satisfying part of getting the repairs done could start. As shown in the previous issue the use of epoxy was a key ingredient in this restoration and when doing any epoxy work, good preparation is fundamental to the successful outcome of the project. The temptation when doing
If you’re working in winter you can bond down to 5º but cure time is extended; ideally for epoxy work the temperature should be 15º so warm an area if you can 4
4 The area was then primed with unthickened epoxy resin
5 The thickened epoxy mix was then applied. When making the mix go for a ‘mayonnaise’ type consistency which will spread easily along the joint but keep its shape
6 Clean any excess epoxy outside the fillet area before it is cured to leave a neat concave radius
any time-consuming restoration is a tendency to hurry things. Avoid this. Ensure that mixing ratios are always correct and you are working with clean substrates otherwise the bonds will fail. Also keep an eye on temperatures and humidity. If you’re working in the winter you
7 For the upright joints where the panel would be varnished West System 407 coloured filleting blend was used
8 If you want to try and find a close match to a plywood or a particular timber shade you can vary the colour of fillets as shown by the lower joint here. The 407 blend was lightened with white microfibres and colloidal silica
can bond down to temperatures of 5°C but remember that at lower temperatures the cure time is extended and amine blush might occur with some epoxy products. However do not attempt to do any coating when it’s very cold. Ideally for all epoxy work the temperature
Taping the joints 1 Before mixing any epoxy prepare the required lengths of the strips of cloth. For the side tanks 50mm wide glass tape was used
2 Using unthickened epoxy, prime both the fillets and the area each side which will be covered with tape
3 Carefully place the tape in position so it spans the width of the joint equally on each side
4 Thoroughly wet out the tape to ensure that all the cloth is saturated with the epoxy resin
5 The panel joints filleted and taped. Ensure that no air gaps creep in where layers of tape overlap in a corner 6 In the lower joint at the forward bulkhead wider 75mm tape was used to give added strength where repairs had been carried out on this area of the hull
should be about 15°C – so warm an area if you can. (Once in the depths of winter I even made a tunnel around an area with plastic sheeting – a fan heater at the end warmed things up adequately.) Bearing temperature and humidity in mind, particularly at
this time of year, keen eyed readers may also note that in the last issue I was doing everything outside and had rigged up a tarp as a temporary shelter. But that was in a warm, dry period before a series of low pressure systems arrived like a drunken gate-crasher to the garden CLASSIC SAILOR 89
Repairing a Mirror dinghy: Part 3
Strengthening the centreboard case The centreboard case in any old wooden dinghy is always vulnerable to wear and tear and this is often where a leaky joint will start. Epoxy fillets are the ideal way to seal and strengthen these areas. Fillets alone are perfectly strong enough if the repairs are carried out properly but on the Mirror once again the joints were taped as well. In my experience though it is a better and stronger job to use fillets without tape, rather than just tape without the fillets. The cove shaped fillet will bed in to the joint far more tightly right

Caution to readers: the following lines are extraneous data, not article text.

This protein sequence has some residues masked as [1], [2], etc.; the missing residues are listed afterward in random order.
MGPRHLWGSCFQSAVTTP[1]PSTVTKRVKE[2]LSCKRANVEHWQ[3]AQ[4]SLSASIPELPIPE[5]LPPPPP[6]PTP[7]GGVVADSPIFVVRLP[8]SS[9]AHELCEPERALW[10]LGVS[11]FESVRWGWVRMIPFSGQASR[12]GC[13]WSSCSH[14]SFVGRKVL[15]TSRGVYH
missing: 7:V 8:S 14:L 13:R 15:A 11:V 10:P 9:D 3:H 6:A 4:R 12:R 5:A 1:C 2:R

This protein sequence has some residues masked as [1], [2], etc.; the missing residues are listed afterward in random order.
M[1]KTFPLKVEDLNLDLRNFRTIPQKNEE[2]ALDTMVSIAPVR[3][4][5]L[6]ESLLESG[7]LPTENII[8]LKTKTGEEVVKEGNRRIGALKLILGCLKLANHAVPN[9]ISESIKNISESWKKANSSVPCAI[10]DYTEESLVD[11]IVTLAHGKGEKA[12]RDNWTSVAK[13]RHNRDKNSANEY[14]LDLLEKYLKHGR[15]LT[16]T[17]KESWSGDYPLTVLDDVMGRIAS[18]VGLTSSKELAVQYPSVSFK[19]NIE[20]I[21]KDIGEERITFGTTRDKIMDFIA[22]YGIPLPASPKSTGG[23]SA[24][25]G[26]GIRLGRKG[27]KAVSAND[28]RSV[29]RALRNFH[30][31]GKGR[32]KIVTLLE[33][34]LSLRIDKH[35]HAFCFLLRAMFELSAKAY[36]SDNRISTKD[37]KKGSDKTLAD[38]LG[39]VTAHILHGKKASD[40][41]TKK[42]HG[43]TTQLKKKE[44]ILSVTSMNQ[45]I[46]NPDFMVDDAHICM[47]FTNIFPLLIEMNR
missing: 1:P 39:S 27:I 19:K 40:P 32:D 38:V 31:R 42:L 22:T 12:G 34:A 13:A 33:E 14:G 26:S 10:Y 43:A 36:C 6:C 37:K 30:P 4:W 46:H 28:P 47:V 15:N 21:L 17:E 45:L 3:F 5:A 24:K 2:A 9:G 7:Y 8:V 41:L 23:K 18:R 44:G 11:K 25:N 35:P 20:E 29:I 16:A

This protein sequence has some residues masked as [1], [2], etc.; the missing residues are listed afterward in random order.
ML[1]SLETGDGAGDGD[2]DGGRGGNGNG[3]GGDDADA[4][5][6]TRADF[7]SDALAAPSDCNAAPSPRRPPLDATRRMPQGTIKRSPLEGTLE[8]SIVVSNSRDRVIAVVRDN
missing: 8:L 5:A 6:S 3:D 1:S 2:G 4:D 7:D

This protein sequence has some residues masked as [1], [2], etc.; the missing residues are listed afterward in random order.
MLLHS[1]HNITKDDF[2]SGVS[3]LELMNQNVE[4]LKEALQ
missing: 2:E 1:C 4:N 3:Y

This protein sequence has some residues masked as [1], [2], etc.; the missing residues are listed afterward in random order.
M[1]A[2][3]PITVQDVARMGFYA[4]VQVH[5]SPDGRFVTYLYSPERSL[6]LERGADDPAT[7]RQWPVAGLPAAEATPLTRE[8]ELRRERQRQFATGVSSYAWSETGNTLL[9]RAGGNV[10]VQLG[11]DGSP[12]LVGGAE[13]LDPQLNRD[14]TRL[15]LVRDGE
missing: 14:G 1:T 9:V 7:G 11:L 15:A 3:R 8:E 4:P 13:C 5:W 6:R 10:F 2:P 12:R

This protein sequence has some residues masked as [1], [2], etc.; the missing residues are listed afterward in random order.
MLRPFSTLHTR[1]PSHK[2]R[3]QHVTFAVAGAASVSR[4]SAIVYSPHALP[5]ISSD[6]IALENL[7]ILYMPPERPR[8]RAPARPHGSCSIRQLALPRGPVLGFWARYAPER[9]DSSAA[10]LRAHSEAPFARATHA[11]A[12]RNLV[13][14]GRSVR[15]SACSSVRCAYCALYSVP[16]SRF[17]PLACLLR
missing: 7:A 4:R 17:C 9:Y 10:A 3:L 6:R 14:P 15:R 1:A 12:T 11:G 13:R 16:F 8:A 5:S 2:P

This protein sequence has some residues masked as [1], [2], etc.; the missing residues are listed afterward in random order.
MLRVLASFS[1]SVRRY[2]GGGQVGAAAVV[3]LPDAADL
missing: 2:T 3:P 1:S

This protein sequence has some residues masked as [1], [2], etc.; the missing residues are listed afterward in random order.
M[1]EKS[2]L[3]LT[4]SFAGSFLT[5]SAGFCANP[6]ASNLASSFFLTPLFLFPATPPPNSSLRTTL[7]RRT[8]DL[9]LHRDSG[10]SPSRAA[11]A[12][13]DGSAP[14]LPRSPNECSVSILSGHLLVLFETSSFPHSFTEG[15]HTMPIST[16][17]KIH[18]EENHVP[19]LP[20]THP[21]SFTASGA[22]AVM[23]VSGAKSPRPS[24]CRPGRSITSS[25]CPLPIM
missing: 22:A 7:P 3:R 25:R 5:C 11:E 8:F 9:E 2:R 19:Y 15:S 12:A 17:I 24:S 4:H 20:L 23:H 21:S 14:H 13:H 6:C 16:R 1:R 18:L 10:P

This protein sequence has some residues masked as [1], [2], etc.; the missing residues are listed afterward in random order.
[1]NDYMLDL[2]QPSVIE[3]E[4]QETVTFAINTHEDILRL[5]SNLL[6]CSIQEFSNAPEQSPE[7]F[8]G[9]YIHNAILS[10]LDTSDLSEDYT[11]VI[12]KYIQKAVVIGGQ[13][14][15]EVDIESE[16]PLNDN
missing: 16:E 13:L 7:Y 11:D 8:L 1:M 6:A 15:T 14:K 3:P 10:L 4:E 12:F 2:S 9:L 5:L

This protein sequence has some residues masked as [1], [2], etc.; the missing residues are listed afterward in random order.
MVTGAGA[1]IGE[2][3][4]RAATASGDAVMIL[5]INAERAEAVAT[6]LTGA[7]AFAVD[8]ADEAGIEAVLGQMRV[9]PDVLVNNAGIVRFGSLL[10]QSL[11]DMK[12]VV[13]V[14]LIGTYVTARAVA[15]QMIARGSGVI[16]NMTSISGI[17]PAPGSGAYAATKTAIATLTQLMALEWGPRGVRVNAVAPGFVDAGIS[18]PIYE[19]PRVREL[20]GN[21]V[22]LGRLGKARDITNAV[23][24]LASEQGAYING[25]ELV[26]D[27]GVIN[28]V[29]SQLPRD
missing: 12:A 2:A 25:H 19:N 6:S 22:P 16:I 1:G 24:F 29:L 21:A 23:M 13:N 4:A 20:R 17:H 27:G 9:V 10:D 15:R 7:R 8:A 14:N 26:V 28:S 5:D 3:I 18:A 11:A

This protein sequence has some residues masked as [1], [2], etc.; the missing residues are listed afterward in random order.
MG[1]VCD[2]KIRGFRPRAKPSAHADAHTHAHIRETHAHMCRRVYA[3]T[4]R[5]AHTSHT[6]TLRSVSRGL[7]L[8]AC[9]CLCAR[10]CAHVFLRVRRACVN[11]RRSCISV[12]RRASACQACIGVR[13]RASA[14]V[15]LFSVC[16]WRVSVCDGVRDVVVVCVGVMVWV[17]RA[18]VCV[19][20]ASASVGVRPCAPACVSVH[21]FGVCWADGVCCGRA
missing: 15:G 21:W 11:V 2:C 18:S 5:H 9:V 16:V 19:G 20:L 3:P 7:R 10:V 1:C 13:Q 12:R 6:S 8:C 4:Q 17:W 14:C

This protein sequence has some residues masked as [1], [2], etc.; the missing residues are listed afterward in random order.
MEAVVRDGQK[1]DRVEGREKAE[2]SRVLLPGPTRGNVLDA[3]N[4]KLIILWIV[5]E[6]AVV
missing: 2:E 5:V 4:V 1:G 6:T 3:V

along its length rather than trying to work tape in at a sharp right angle. As you will see below, when the filleting was done two strips of tape were used separately over each longitudinal joint. It may be tempting to put a wider tape over both joints but where you have a double joint like this it is easier to use two narrow strips of tape rather than one wide one. The problem with the latter is that the upper and lower edges of a wide tape joint tend to pull the centre seams preventing them lying snugly against all joint faces.
1 The lower joints on a centreboard case take a lot of strain; it can be seen here that the tape was already starting to come away allowing water to seep in at this point
5 The area is primed and a fillet of epoxy put along the lower joint using a regular microfibre/colloidal silica mix. Note this lower fillet joint is also taken around the front and rear of the case
2 Take care to get right into the joints to clean and scrape them thoroughly; this is where muck and debris can accumulate
6 Coloured filler was used for where the sides of the case meet the lower frame because I would be varnishing the plywood here
3 Stripping the coating off the whole case was the only way to inspect it thoroughly
7 The fillets were taped with a 25mm tape over the upper joint and a 50mm tape over the lower joint.
4 The case has now been cleaned and abraded. It was at this point that I put in the tape for the keel because it meets the end of the centreboard case and I would then fillet over the tape
8 As a final touch a strip of 25mm tape was bonded to each of the upright ends of the case to strengthen the bond between the sides and the spacer
party bringing rain and gales. Fortunately I had rigged the tarp up to shrubs and small trees which I find are much better than rigid poles because they move in strong winds so the tarp survived the gales with no problem. But although I could keep the rain off, I couldnâ€™t do 90 CLASSIC SAILOR
much about the cooler temperatures and the damp; a reorganization was required to squeeze the boat into the garage. If you are working outside and do not have a refuge undercover you can still get the job done, but if you can rig up some sort of covered area
outside it will make life easier. One way to make a reasonably cheap and temporary polytunnel is to use blue polyethylene water pipe with half hoops braced as a framework and covered in plastic sheeting. The important thing to remember is to keep the epoxy material and paint